Companies Step Up to Aid Storm Victims

For its part, the Securities and Exchange Commission will extend filing deadlines for companies affected by the disaster.


A broad spectrum of companies are stepping up to the plate and providing material, financial, and logistical relief to companies and individuals affected by Hurricane Katrina.

Avaya, a provider of communications systems, is working with Entergy, a power supplier to 2.7 million utility customers in Arkansas, Louisiana, Mississippi, and Texas, to provide public service information and handle customer inquiries on restoring service. In Houston, Avaya has set up a communications hub in the Reliant Center, which is connected to the Astrodome, to provide phone banks for hurricane victims and conferencing capabilities for support staff. The hub will also support relief centers in Austin, Dallas, Fort Worth, Houston, and San Antonio.

Heavy equipment maker Deere & Co. will make a total of $1 million in in-kind equipment donations and cash contributions.

The Clorox Co. will donate bleach to the American Red Cross to help volunteers and medical teams cope with the dangerous, unsanitary conditions left by floodwaters.

Supermarket chain Food Lion has sent a number of truckloads of water, food, diapers, hygiene items, and other supplies to relief centers, donated by the company, its employees, and several of its vendors. Food Lion will also donate $250,000 to the American Red Cross Disaster Relief Fund, in conjunction with sister supermarket companies Hannaford Bros., Kash n’ Karry/Sweetbay, and Harveys.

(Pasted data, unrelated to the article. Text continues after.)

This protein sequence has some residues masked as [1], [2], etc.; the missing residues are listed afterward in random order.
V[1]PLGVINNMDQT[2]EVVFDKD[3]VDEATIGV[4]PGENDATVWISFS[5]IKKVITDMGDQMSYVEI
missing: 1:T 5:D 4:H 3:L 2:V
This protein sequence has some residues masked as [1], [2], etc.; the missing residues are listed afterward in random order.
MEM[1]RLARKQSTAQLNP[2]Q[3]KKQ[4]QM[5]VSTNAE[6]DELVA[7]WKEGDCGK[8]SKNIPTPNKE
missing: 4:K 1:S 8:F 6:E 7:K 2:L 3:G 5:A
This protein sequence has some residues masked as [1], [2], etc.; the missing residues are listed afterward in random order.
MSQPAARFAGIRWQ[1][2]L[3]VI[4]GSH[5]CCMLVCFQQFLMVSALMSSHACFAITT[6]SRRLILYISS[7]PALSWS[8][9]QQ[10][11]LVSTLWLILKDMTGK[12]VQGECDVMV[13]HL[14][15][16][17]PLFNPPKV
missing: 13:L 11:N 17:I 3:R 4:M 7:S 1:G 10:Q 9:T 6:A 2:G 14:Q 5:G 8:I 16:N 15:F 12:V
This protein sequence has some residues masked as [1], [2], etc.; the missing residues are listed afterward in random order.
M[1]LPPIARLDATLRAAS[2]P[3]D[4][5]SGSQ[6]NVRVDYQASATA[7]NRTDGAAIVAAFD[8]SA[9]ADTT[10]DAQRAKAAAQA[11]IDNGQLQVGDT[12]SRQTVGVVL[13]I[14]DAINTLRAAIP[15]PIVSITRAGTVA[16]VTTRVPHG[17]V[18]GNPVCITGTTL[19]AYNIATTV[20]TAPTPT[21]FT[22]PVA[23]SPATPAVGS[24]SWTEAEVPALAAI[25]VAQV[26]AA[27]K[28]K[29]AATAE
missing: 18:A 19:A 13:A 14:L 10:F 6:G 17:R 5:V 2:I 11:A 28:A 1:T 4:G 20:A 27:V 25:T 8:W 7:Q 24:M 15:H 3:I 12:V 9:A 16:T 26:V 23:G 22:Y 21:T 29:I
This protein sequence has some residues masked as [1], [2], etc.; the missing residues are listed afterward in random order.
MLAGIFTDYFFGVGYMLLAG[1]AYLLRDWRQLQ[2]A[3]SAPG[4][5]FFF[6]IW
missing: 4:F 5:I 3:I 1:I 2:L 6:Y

Albertson’s, another supermarket chain, will provide $9 million in water, food, and general merchandise from its hunger relief fund and establish a $1 million fund to match donations from customers and employees.

The Coca-Cola Co. and two affiliates are donating $5 million to support relief and rescue efforts, divided among the American Red Cross, the Salvation Army, and a relief fund that for displaced Coca-Cola employees. The company and its bottlers are also donating water and other products.

Wal-Mart has donated about $3 million worth of products including clothing, diapers, baby wipes, food, formula, toothbrushes, bedding, and water. The world’s largest retailer also announced that it has committed $15 million in cash assistance for the Bush-Clinton Katrina Fund, established by the former presidents. Separately, the Walton Family Foundation is providing $8 million to the Bush-Clinton fund and an additional $7 million to organizations such as the Salvation Army, America’s Second Harvest, and The Foundation for the Mid-South.

Many other companies are donating money and are matching the contributions made by employees, customers, or both.

For its part, the Securities and Exchange Commission will soon publish a notice extending the filing deadlines for companies affected by the disaster, according to chairman Christopher Cox. “We are also working to ensure that individuals and families who suddenly find themselves in desperate financial circumstances have access to representatives of securities firms that hold their assets,” said Cox, in a statement.

In addition to extending deadlines, the SEC will also suspend requirements to deliver documents to hurricane-affected areas. “No one in the region should have to worry about attempting to file government documents in near-impossible circumstances,” Cox added.

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